Crossover Update: Healthcare
Cost and Coverage
We have to get the cost of health insurance under control. In an effort to address rising costs and be more innovative I have patroned and copatroned a number of reforms that will reduce cost for health insurance.
SB 844 I patroned with Senator Reeves will allow health plans to extend low cost, short term policies from the current limit of 90 days to a year. If the federal government allows thee will also be renewable. This plan would be outside of the ACA and therefore would not have all of the mandated benefits making it less expensive. It will be a good low cost option for some but will not cover preexisting conditions, so not for everyone.
A coverage plan already offered by the ACA marketplace is similar the catastrophic coverage we used to be able to get. It is low cost about $200 a month, has a $7500 deductible, offers 3 prevention visits annually and then covers everything after you pay $7500. So if you had a catastrophic event you are covered. Right now this is only available for 30 year olds and under. In an effort to increase competition in the insurance market and lower healthcare costs, Senator Glen Sturtevant submitted legislation, that I have copatroned, that would seek an innovation waiver from the federal government to expand the availability of catastrophic illness coverage – making it available to anyone buying in the ACA marketplace.
I really believe that these innovative programs directed to lower cost will make a big difference for Virginians.
To expand or not expand.
Increasing coverage for businesses large and small by allowing organizations like the Virginia Chamber of Commerce and NFIB-Virginia to offer health insurance plans to member companies and their employees. SB 934 will allow the business associations to create low cost plans for members. Small businesses that have been driven to high cost plans in the Affordable Care marketplace will be able to get insurance here. Big businesses already have this buying power but 90% of all business is small. This will help a lot of people change to low cost options.
- Moving to a new Priority Needs Access Program that provides medicaid to those that most need care and save Virginians money without turning to a massive federal mandate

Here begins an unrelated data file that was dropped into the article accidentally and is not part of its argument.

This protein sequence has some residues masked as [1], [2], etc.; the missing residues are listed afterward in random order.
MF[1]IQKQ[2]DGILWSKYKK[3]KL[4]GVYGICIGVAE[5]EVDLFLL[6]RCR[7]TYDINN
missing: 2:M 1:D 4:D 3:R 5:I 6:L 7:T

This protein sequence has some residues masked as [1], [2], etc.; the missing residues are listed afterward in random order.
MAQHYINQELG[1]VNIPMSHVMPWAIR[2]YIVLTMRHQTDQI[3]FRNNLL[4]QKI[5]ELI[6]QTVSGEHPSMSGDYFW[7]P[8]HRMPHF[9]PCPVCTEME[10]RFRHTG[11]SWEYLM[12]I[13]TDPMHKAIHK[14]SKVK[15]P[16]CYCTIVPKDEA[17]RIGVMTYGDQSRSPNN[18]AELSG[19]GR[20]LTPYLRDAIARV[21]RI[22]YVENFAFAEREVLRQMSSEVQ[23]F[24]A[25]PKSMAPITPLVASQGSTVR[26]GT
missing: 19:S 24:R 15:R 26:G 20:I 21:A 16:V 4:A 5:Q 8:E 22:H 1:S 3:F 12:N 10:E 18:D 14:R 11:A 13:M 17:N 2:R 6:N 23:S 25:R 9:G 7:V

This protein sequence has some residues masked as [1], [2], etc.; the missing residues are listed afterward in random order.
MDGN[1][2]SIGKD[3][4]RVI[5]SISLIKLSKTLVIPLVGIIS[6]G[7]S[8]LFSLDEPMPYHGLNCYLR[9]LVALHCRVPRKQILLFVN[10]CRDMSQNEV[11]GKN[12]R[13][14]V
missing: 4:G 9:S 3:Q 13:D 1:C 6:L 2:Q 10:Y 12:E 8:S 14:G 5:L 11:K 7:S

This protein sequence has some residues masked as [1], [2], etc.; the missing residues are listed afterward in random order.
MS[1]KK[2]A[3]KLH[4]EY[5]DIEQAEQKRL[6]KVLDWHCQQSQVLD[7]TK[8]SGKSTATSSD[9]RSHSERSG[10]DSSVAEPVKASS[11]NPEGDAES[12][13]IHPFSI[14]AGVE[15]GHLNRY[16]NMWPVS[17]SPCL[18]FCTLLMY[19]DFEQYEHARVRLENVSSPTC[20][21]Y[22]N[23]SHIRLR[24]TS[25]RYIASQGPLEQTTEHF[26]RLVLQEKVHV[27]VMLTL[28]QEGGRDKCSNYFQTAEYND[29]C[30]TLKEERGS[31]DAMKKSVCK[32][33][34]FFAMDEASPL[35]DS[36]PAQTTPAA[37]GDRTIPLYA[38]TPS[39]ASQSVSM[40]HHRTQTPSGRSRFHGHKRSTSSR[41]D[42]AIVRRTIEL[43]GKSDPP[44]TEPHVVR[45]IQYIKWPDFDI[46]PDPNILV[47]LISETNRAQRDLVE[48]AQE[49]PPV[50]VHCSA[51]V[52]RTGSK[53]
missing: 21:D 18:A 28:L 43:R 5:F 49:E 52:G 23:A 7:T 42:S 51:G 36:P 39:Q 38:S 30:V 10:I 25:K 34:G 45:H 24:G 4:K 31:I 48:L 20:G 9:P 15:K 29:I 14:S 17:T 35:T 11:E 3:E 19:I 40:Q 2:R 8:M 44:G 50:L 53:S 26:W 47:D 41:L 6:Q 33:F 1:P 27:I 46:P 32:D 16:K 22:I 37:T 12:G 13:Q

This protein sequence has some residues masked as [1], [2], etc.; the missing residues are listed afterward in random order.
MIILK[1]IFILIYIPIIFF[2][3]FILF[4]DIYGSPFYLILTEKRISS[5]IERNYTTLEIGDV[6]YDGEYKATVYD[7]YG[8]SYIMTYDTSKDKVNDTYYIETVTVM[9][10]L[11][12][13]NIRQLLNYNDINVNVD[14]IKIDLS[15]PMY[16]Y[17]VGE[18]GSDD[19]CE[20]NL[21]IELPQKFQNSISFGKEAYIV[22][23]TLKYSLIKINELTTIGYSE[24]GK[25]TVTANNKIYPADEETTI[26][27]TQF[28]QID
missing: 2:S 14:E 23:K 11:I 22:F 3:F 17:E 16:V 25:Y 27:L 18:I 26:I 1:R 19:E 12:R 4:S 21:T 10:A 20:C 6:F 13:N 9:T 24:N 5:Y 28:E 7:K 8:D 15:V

Another effort to address healthcare costs was proposed by Senator Creigh Deeds and myself. Our legislation authorizes health insurance carriers in the Commonwealth to offer short-term health plans, defined as plans with a duration of 364 days or less. These are extremely lower in cost compared to other plans. Finally, I have partnered with Senator Jeremy McPike to look at how we are caring for stroke patients in Virginia and how we are providing care for acute stroke victims.
This year we have passed legislation to make CBD/THC-A oil be available through a Doctor’s recommendation to a patient for any condition the doctor determines appropriate. This will help so many people with chronic illnesses like Multiple Sclerosis, Crohn’s and even cancer. Providers need access to every possible tool to help decrease patient suffering. As an anti inflammatory it is effective for pain and is an avenue to reduce dependence on highly addictive narcotics, in an effort to address the opioid crisis in Virginia. you can read more about this legislation here in my blog post.
75% of opiate addictions start with a prescription from a medical provider. I sponsored legislation to require a check of the PMP before prescribing more than seven days for acute pain. Virginia already has a Prescription Monitoring Program (PMP) that is available to prescribers. Another My bill, that passed the Senate unanimously last week, would bring together an advisory panel of subject matter experts and the Director of the Department of Health Professions to review prescriber patterns.
Right now, physical health (the Virginia Department of Health) and mental health (Virginia Department of Behavioral Health and Developmental Services) are separated and siloed, when often the issues Virginians face fall under both categories – creating barriers and hurdles in care and treatment. To start to address this issue, I am advancing legislation that allows our Community Service Boards to provide mental health services to incarcerated inmates. It’s just a start, but an example of how we can begin to break down the silos separating mental health and physical health at the state level.